Scaffolding for Practicing Artists (SPA)

OVERVIEW

Co-designed by MAP staff and consultant David Sheingold and launched in 2012, MAP’s Scaffolding for Practicing Artists (SPA) provides unique forms of support to independent artists and ensembles in response to dramatic, nationwide shifts in arts sector producing structures over the past decade. 

While there are many nuances to the changing landscape of arts production, it’s generally true that fewer large arts institutions are providing comprehensive commissions to support the creation of new work. As a result, individual artists face increasing pressure to secure funding from multiple sources, identify development residencies, manage collaborating creative staff, and contribute to the technical production and marketing elements of bringing a new work to life. While this redistribution of labor can result in much sought creative control for independent artists, it also demands a skill set artists are not always trained in, or inclined to develop. 

SPA supports artists to carefully consider this evolving landscape and make thoughtful decisions about how to navigate it. SPA does not make assumptions about how an artist might want to produce their work. Rather, it makes space for artists to create their own solutions. 

Historically, SPA has only served selected, self-producing MAP grantees. In 2019, through a partnership with the Jerome Foundation, SPA expanded to serve the inaugural Jerome Hill Fellow cohort, including artists working in performance, film, and literature. As the program continues to grow, we look forward to making SPA available to grantee and non-grantee artists alike, across all disciplines and regions of the United States.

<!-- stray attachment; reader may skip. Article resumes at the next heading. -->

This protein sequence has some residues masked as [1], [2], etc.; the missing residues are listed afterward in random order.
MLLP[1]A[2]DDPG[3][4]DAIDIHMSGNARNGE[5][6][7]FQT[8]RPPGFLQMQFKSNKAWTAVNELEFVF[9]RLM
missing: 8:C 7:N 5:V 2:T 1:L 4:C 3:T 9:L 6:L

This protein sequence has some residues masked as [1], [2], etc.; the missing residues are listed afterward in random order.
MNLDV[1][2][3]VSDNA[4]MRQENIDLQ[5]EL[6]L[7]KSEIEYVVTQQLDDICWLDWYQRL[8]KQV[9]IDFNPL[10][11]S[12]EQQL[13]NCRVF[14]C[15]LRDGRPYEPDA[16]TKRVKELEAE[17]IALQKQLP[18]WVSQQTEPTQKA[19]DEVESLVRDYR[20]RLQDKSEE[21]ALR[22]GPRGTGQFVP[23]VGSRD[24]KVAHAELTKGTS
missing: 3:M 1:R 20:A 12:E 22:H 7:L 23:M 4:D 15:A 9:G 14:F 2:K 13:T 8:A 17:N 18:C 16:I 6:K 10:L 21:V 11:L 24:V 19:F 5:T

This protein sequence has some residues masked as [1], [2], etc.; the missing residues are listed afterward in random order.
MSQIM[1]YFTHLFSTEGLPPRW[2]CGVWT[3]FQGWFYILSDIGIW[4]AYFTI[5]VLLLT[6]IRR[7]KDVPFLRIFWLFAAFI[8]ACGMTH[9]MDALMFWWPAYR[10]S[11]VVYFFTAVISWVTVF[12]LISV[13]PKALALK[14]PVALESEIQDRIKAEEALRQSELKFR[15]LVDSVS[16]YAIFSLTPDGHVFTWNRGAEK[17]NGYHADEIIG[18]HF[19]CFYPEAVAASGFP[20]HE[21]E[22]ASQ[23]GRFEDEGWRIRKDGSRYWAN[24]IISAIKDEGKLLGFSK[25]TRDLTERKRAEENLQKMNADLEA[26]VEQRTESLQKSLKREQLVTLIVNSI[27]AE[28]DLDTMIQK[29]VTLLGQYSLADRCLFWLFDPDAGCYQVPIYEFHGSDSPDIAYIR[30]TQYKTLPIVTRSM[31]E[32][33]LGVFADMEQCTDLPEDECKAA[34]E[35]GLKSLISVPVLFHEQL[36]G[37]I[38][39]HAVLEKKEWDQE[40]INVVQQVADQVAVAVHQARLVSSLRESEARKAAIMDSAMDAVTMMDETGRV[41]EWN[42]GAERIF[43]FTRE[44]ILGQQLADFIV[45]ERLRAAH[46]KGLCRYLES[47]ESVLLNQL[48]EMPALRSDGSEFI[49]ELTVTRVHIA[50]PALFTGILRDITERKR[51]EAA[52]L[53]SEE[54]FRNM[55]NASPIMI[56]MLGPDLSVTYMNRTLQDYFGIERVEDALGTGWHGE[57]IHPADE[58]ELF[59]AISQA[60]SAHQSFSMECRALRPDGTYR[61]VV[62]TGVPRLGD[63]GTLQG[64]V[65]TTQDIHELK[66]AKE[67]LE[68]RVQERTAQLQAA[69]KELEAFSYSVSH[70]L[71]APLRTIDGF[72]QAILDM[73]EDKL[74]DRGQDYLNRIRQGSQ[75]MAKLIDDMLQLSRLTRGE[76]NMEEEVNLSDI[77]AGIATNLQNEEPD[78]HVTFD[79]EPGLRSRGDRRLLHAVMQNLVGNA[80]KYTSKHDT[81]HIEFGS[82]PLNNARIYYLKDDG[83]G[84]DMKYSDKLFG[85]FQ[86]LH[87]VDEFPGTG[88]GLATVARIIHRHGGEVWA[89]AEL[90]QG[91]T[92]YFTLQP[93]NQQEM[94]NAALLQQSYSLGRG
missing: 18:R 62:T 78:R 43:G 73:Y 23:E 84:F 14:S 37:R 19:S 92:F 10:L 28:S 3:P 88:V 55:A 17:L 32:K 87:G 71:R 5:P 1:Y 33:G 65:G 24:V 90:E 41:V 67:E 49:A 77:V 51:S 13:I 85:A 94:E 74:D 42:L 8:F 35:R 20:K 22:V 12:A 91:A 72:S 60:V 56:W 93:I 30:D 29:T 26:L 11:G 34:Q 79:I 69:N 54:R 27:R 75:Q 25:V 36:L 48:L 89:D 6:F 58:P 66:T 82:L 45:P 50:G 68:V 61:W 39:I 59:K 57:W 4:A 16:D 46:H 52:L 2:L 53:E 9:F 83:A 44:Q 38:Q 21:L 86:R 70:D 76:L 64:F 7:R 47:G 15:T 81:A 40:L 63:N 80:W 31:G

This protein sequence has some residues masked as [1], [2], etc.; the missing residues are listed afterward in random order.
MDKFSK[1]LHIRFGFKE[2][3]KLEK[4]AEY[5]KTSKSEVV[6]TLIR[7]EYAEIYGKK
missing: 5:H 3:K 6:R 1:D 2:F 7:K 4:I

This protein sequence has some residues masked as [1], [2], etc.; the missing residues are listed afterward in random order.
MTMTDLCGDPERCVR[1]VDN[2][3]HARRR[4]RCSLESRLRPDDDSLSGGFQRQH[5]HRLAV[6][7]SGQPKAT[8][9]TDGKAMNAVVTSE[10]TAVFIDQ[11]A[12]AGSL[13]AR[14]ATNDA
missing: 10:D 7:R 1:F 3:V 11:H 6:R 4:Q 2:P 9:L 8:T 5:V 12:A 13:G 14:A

PROGRAM KEY FEATURES

  • One Size Does Not Fit All: SPA does not teach a predetermined curriculum. The artists we serve are typically creating new forms that resist inherited ways of working. SPA creates the conditions for artists to consider, invent and co-devise solutions tailored to their specific practice and aesthetic ambitions.
  • Multi-tiered Participation: 
    • TIER ONE: Artists receive 8-hours of one-on-one meeting time with a knowledgeable consultant over a period of up to 18 months. This long-term, individualized support encourages artists to engage in open dialogue about wide-ranging challenges, which may include work/life balance, budget/fundraising, staff or collaborator management, or any other aspect of the complex work of arts production.
    • TIER TWO: MAP hosts a two-day gathering for artists who have completed their one-on-one sessions. The gathering provides a community learning space where artists introduce their practice and share a current challenge, which the wider group considers and advises on. With this lightly structured setup (which mirrors the generative, empathic approach of the consultancy), SPA creates networks of increasingly empowered self-producing artists, expanding the solution pool and engendering solidarity in what can otherwise be an isolating, competitive producing landscape.

To date, SPA has served nearly 150 artists. 

ASSESSING SPA’S IMPACT

In 2019, MAP commissioned an assessment of the program from consultant Ron Ragin, working with the support of Jalisa Roberts. The report indicates that participation in the program has a strong, positive impact on the lives and work of artists. It also includes many valuable takeaways for MAP and SPA staff, which will be used to improve the program moving forward. 

This program is supported in part by the Jerome Foundation, National Endowment for the Arts, and by public funds from the New York City Department of Cultural Affairs in partnership with the City Council.

Banner: MAP 2020 grantee Fires of Varanasi by Ranee Ramaswamy & Aparna Ramaswamy. Photography by Dilip Barman.